Home / Featured / ‘Nearest place to mainland China’: Hong Kong protest organiser on why they rallied at West Kowloon station
‘Nearest place to mainland China’: Hong Kong protest organiser on why they rallied at West Kowloon station

‘Nearest place to mainland China’: Hong Kong protest organiser on why they rallied at West Kowloon station

HONG KONG: Organisers of the Hong Kong protest on Sunday (Jul 7) said they chose West Kowloon train station because it was “the nearest place” they could get to mainland China to spread their message. 

Hundreds of thousands of people marched from Tsim Sha Tsui to the train station in protest against the controversial extradition Bill, which has been suspended.

It was the first rally since Monday, when protesters smashed their way into the Legislative Council building, scrawling anti-government graffiti on the wall and taking over the council chamber.

Organisers said they choose the West Kowloon train station for Sunday’s protest for both symbolic and practical reasons.

The train station connects Hong Kong to the mainland via a high-speed rail, and is one of the main entry points for visitors into the city. Part of the facility came under Beijing’s jurisdiction last year.

READ: Hong Kong protesters flood West Kowloon train station in rally against controversial extradition Bill

Mr Ventus Lau, one of the organisers of the protest, said: “There are two main purposes for today’s (Sunday) protest.

“First of all, we need to continue with our five demands to the government regarding the extradition Bill.

“Secondly, we want to show our peaceful, graceful protest to the mainland visitors because the information is rather blocked in mainland, we want to show them the (true) image and the message of Hong Kongers.”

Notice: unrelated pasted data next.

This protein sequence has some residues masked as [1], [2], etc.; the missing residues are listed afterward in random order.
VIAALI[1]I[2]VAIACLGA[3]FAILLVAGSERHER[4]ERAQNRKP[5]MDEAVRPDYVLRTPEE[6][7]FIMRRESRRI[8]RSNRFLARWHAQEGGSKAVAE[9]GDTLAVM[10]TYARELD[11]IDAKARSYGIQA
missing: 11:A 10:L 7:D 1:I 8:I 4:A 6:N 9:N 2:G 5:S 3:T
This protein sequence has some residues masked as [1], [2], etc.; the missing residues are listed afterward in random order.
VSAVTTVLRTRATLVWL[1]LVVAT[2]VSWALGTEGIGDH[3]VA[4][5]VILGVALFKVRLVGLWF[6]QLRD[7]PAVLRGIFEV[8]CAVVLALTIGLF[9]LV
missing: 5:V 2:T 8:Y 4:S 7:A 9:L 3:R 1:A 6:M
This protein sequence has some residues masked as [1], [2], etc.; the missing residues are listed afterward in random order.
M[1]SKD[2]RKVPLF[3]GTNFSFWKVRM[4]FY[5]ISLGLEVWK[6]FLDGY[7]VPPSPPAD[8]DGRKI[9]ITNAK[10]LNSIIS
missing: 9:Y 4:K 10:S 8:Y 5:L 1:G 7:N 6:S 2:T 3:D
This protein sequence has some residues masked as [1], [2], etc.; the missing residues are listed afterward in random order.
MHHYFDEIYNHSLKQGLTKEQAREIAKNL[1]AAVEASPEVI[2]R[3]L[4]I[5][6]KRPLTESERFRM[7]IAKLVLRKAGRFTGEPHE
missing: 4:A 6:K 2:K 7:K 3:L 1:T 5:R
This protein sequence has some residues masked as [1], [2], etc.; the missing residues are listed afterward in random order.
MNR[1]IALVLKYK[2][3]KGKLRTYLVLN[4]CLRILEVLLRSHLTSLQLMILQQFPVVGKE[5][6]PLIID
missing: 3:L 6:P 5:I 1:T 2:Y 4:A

The protests against the Bill have received little coverage in mainland China, where censors have blocked most news of the demonstrations.

READ: Chinese state media blames ‘Western ideologues’ for Hong Kong protests

READ: China and Britain wage war of words over Hong Kong

Protesters want chief executive Carrie Lam to step down, the release of protesters who have been arrested, and for the extradition Bill to be scrapped entirely.

Mr Lau added: “The high-speed railway station is a connection between Hong Kong and (mainland) China and this is the nearest place we can spread our message to (mainland) China.

“This is a symbolic meaning that we want to spread our message through the high-speed railway to (mainland) China.”

Dan Lee, a Hong Kong resident who took part in the march with his wife and three children, said it was their fourth march. He added: “We need to save Hong Kong and we need to come out for our future generations.”

His sentiments were echoed by Shanghai businessman Alan Zhang, who watched the protest near an Apple store in Canton Road.

“Actually, I feel quite touched to see how Hong Kong people fight for their freedom,” the 54-year-old said.

“I think first-time travellers do not know what is happening right now … Indeed it let me see why Hong Kong is different from (mainland) China.”

READ: Britain expects China to abide by 1984 Hong Kong treaty, says Foreign Secretary Hunt 

Beijing had earlier blamed “Western ideologies” for unrest in Hong Kong since Monday’s violent protest.

“Ideologues in Western governments never cease in their efforts to engineer unrest against governments that are not to their liking, even though their actions have caused misery and chaos in country after country in Latin America, Africa, the Middle East and Asia,” the state-run China Daily said in an editorial on Thursday.

“Now they are trying the same trick in China,” it added.

A diplomatic spat has escalated between China and the United Kingdom, which ruled Hong Kong until the city was returned to Beijing in 1997.

China bluntly told Britain on Wednesday to “refrain from further interference” after British foreign secretary Jeremy Hunt said Britain expects China to abide by a 1984 treaty which guarantees basic freedoms to Hong Kong for 50 years.

Mr Hunt on Thursday said he was keeping his “options open” over how the United Kingdom could respond to developments in Hong Kong, and he refused to rule out sanctions on China.

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